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Location: Lowell, MA 01852, United States

Little Libraries

There are 11 "Little Libraries" within 25 miles.

Local venues

Lowell Law Library (0.9 miles)
Superior Courthouse, 360 Gorham Street, Lowell, MA 01852
50 Kearney Square, Lowell, MA 01852
107 Merrimack Street, Lowell, MA 01852
40 French Street, Lowell, MA 01852
491 Dutton Street, Lowell, MA 01854-4221
401 Merrimack St., Lowell, MA 01852
276 Broadway Street, Lowell, MA 01854
84 University Avenue, Lowell, MA 01854
28 Arlington St, Dracut, MA 01826
The Book Vendor (2.8 miles)
101 Broadway Road #17, Dracut, MA 01826
Annie's Book Stop (3.4 miles)
1280 Westford St., Lowell, MA 01851
300 Chandler Street, Tewksbury, MA 01876
25 Boston Road, Chelmsford, MA 01824
The Book Rack (4.6 miles)
1996 Lakeview Avenue, Dracut, MA 01826
43 Newfield Street, North Chelmsford, MA 01863
15 Concord Rd, Billerica, MA 01821
24 Village Green, Pelham, NH 03076
591 Springs Road, Bedford, MA 01730
LibraryThing is collection-aware
25 Bryants Lane, Tyngsborough, MA 01879
22 Bedford Road, Carlisle, MA 01741
Elm Square, Andover, MA 01810
Andover Bookstore (8.0 miles)
89-R Main St., Andover, MA 01810
Got Books Inc. (8.1 miles)
255 Andover Street, Wilmington, MA 01887
180 Main Street, Andover, MA 01810
LibraryThing is collection-aware

Local events

Mar
30
Adult Science Fiction/Fantasy Book Club
Hazen Memorial Library, Thursday, March 30 at 7pm
The Hazen Memorial Library is hosting a book club for adults who are interested in reading and discussing Science Fiction and Fantasy literature. The next meeting is on Thursday, March 30th at 6:00pm to discuss David Mitchell’s novel Slade House.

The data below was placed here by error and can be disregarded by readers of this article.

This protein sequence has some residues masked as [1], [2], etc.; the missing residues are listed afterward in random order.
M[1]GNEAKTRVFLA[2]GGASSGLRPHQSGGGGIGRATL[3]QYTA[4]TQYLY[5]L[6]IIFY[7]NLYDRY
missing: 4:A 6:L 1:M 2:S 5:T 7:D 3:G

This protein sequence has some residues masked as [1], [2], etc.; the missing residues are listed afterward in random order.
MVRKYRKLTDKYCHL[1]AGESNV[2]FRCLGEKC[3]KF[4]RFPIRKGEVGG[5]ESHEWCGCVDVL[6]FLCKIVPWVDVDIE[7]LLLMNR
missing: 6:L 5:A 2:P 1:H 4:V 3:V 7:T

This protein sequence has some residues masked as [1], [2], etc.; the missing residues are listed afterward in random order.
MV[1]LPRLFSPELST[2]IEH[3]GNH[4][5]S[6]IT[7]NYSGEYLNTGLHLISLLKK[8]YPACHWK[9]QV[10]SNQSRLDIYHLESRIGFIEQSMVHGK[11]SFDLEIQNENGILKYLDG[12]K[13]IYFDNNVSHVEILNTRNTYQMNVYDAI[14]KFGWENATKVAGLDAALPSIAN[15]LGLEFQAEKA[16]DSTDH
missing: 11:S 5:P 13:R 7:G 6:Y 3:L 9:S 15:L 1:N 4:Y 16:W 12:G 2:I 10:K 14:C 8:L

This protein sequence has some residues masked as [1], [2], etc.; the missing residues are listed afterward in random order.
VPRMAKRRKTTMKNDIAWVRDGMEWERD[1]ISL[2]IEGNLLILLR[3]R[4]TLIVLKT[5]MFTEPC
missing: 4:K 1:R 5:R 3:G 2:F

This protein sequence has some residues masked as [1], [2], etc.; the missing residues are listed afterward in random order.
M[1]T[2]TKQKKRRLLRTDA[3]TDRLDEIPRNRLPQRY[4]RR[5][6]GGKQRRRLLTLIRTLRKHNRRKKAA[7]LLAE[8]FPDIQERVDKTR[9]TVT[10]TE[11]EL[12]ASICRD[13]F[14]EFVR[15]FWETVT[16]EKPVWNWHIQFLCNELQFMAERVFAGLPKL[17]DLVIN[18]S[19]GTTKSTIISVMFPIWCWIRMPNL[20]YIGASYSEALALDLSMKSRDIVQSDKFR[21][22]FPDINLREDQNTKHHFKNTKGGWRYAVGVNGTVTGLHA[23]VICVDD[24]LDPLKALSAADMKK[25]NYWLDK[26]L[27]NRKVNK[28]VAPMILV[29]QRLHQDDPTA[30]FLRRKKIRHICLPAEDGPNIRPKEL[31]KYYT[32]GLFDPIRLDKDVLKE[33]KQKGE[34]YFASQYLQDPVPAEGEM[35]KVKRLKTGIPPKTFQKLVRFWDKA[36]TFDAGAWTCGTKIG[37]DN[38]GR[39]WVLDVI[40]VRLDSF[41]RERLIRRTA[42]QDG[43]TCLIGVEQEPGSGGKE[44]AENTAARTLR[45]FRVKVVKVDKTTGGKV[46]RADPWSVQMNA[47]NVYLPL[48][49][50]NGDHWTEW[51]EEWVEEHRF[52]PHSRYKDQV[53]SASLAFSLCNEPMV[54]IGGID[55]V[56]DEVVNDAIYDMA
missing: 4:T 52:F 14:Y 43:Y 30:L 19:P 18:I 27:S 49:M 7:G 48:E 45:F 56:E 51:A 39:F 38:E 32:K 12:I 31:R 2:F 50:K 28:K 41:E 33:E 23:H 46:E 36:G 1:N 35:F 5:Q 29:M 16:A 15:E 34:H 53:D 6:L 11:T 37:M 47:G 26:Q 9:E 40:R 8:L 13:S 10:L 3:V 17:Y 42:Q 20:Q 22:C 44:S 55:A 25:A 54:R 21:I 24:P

Down the road from a working-class British pub, along the brick wall of a narrow alley, if the conditions are exactly right, you’ll find the entrance to Slade House. A stranger will greet you by name and invite you inside. At first, you won’t want to leave. Later, you’ll find that you can’t. Every nine years, the house’s residents—an odd brother and sister—extend a unique invitation to someone who’s different or lonely: a precocious teenager, a recently divorced policeman, a shy college student. But what really goes on inside Slade House? For those who find out, it’s already too late. . . .
Spanning five decades, from the last days of the 1970s to the present, leaping genres, and barreling toward an astonishing conclusion, this intricately woven novel will pull you into a reality-warping new vision of the haunted house story—as only David Mitchell could imagine it.
Refreshments will be provided and new members always welcome!
Please call 978-425-2620 or visit the Hazen Memorial Library to order your copy of the book.
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Mar
30
Let's Write - A Flash Nonfiction Workshop
Winthrop Public Library, Thursday, March 30 at 7:30pm
Let's Write - A Flash Nonfiction Workshop
6 weeks of instruction with Manal Khan 
We all have stories that are begging to be shared, but we feel overwhelmed when trying to put pen to paper.  In this workshop we will start small,
1,000 words or less in brief "flash" forms.  If interested, we have more information about the classes at the library. 
Free, but limited to 6 participants.  Sign up by calling or stopping by the library. 
  (added from Eventkeeper)